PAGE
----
This week committees in two state legislatures voted down legislation to legalize assisted suicide.
- The Health Committee of Hawaii’s Senate unanimously defeated a bill modeled, like the draft legislation being proposed in Vermont, on Oregon’s 1997 Death with Dignity Act. The committee chairman told the Honolulu Star Advertiser, “”After considering the large body of testimony presented to us, I have determined that community sentiment here today has been overwhelmingly opposed to moving this measure forward in its present form…from my perspective, for an issue of this magnitude, I believe we need to have more agreement as a community. So for now we need to find other ways to support those dealing with end-of-life decisions, with the greatest possible compassion and respect.”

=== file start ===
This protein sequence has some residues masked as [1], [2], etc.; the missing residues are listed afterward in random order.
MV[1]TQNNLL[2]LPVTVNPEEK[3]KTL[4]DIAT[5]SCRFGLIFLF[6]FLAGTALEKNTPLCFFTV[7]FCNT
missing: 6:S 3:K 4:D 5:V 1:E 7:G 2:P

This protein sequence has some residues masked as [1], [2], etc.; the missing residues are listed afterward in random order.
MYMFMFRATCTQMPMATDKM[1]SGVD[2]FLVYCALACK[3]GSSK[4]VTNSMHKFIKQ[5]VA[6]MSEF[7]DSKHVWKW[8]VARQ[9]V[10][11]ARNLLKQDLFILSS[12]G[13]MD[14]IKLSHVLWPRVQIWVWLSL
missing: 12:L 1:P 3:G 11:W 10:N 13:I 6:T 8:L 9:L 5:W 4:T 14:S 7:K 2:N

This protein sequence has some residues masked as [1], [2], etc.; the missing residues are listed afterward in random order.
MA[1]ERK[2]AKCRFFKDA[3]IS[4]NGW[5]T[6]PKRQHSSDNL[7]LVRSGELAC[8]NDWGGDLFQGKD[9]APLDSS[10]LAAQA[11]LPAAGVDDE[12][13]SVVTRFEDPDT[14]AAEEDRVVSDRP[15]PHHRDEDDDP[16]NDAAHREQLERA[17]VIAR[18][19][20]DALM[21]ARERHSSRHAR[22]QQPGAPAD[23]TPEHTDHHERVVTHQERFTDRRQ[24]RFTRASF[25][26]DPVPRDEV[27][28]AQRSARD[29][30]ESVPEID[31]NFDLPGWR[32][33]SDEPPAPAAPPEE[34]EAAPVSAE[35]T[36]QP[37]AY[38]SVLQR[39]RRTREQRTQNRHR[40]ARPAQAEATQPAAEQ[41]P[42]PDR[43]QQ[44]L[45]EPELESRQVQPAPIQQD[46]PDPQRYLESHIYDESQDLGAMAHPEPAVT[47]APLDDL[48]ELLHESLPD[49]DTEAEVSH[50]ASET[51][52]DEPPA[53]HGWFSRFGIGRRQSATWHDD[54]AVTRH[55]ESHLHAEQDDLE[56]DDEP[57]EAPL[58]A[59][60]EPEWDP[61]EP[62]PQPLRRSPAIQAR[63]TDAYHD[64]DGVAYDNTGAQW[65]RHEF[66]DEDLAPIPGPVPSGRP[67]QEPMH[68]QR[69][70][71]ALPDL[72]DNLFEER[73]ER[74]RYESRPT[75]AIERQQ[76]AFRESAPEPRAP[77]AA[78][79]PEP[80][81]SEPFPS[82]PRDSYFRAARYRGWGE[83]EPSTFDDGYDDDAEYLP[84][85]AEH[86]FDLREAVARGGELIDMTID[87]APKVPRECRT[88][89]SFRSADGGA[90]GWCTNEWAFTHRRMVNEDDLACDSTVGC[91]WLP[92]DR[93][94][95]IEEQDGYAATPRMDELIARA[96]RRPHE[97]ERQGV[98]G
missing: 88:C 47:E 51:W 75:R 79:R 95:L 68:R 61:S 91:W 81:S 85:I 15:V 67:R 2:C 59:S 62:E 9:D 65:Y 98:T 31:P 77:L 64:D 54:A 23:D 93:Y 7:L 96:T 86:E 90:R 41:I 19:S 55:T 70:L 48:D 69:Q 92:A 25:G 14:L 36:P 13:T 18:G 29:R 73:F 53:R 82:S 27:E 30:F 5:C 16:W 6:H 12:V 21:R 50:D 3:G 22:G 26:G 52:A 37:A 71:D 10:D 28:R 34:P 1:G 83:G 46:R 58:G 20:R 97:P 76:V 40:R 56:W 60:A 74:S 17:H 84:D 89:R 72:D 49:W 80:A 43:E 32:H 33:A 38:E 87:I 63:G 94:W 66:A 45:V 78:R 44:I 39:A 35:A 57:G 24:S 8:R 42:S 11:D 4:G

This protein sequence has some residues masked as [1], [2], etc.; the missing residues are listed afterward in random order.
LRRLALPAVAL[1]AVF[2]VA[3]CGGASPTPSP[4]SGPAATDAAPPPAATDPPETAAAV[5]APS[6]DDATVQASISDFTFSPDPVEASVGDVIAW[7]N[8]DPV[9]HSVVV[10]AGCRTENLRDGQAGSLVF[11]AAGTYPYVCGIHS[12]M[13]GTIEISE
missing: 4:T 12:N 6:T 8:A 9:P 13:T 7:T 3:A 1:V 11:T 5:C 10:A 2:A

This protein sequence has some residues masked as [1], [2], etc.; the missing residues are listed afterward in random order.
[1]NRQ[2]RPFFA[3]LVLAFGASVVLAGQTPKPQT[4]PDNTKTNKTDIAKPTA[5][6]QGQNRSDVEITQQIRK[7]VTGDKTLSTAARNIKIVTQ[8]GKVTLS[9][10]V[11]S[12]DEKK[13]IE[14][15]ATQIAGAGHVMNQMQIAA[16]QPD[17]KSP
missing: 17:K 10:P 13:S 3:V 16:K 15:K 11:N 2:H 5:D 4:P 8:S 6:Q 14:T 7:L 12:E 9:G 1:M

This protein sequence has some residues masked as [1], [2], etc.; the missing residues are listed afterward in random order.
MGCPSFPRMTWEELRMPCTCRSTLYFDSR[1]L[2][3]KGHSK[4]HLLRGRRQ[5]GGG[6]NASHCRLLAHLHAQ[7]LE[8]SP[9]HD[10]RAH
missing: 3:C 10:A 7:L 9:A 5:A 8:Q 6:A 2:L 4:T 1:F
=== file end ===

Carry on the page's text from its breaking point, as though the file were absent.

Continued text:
- In news so recent it has not been reported by the press as of this posting, the Judiciary Committee in the Montana Senate defeated a bill that would have made assisted suicide legal there. Contrary to some press reports at the time, a decision of the Montana Supreme Court in the fall of 2009 did not legalize assisted suicide, but left the decision whether or not to do that up to the legislature. See our links page for a link to a New York Times article explaining the Supreme Court decision. Today, the legislature declined the Court’s challenge to make it legal.
We hope that two legislative defeats in one week will lead Governor Shumlin and the leadership of our legislature to a wise decision not to allow the introduction of similar legislation in our state.